By Barton Goldsmith
Tribune News Service
WWR Article Summary (tl;dr) Dr. Barton Goldsmith, a psychotherapist in California says that when it comes to trauma, “You may never forget what traumatized you, but if you do a little mental exercise, it won’t have the same negative effect on you.”
Tribune News Service
When bad things happen, they usually leave a scar. It’s called trauma. When memories of the trauma keep popping up in your mind and make you uncomfortable, that’s post-traumatic stress disorder (PTSD).
If this is happening in your psyche, you can do some internal work to make your life easier and lessen the unwanted thoughts. Yes, this is work, but it’s well worth the effort.
-Make meditation and visualization your new best friends. Learning very simple techniques can really change your thinking and your feelings about almost anything. There are so many different ways to do this, with classes and the Internet being the easiest. If this sounds too “brown rice” for you, remember that medical science has proven that it works.
-When distressing thoughts come into your mind, become aware of them as soon as possible. You may not actually realize you are thinking about what hurt you, and once you do, you can take steps to change your thinking and thereby your mood. Negative thoughts do not have as much power as you do.
-Look at what you are doing when you start feeling uncomfortable. If you are in bed in the morning, it’s better to get up and get your day started. It’s amazing how feeding the cat can take your mind off a painful memory. If you are sitting down, just stand up and go outside, take a deep breath, look around, and realize you are in the present moment.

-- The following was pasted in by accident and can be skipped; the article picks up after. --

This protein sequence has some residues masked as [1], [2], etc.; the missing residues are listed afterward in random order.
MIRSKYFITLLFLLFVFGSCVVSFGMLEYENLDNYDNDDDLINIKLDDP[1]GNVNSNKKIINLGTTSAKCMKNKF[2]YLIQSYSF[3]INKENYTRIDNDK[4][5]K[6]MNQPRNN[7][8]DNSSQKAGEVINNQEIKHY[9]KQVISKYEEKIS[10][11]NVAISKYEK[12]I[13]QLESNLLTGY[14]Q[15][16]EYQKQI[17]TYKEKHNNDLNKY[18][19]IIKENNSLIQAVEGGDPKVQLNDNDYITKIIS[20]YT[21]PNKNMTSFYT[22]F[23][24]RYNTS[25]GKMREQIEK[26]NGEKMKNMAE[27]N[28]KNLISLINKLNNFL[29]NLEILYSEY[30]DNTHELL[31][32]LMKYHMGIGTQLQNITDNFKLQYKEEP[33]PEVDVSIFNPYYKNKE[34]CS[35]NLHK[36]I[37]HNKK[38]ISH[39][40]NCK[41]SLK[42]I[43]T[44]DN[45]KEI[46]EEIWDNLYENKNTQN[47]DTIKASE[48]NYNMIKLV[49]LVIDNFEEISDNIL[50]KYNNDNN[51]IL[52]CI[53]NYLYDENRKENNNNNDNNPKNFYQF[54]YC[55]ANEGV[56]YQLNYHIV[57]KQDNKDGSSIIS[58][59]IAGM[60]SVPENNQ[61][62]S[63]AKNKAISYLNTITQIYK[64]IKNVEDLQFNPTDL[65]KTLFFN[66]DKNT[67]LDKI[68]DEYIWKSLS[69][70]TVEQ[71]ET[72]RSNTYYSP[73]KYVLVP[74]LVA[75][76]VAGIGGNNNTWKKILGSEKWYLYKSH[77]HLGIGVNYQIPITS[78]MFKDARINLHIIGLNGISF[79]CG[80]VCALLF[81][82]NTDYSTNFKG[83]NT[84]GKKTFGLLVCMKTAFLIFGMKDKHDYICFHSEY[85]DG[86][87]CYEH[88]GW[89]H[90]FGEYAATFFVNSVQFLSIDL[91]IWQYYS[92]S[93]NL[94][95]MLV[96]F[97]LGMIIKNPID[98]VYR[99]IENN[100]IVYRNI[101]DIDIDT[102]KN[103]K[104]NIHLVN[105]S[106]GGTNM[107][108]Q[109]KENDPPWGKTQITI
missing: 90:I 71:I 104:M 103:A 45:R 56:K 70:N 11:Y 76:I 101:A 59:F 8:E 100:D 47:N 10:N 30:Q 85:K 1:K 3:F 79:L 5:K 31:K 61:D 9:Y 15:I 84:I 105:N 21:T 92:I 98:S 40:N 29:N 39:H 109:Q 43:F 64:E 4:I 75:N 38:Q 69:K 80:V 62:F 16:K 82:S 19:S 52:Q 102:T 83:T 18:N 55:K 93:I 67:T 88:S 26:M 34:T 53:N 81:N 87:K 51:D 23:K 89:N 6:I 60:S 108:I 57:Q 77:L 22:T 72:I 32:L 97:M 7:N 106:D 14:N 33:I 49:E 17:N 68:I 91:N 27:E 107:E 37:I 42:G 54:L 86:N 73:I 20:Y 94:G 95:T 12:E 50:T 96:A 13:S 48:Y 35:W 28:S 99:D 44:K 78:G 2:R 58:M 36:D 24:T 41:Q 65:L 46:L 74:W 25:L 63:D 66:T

-Know that you have the ability to change your thinking. Once you’ve switched your thoughts from negative to neutral or positive a few times, you can do it again. Practice thinking of positive things even when you are feeling okay. Let yourself start to dream about the future again.
-Own your empowerment. The problem is that when those old traumas get triggered, it takes over your mind, and you might (for the moment) forget you have some tools to deal with it. Using reminders of some kind, even Post-Its, can help you keep your focus where you want it.
-Don’t beat yourself up. It will take a while to heal, and you can’t control your dreams or thoughts upon waking, but you can take steps to change this. As long as you are doing what you can to make your inner world more peaceful, you are succeeding. Just remember that.
-If you can’t find the motivation yourself, ask someone who loves you if he or she would be your coach for a little while. Or seek out a support group or licensed counselor. And sometimes these thoughts can have a physical or biochemical root, so it’s always wise to see your medical doctor.
If you’ve had enough of living in emotional pain, I strongly encourage you to take some of the steps above, as well as many others. You may never forget what traumatized you, but if you do a little mental exercise, it won’t have the same negative effect on you. The thing you have to remember is that you are in charge. You may just have to grab yourself by the scruff of the neck and tell yourself how much better your life will be if you can let go of past trauma.
(Dr. Barton Goldsmith, a psychotherapist in Westlake Village, Calif., is the author of “The Happy Couple: How to Make Happiness a Habit One Little Loving Thing at a Time.”)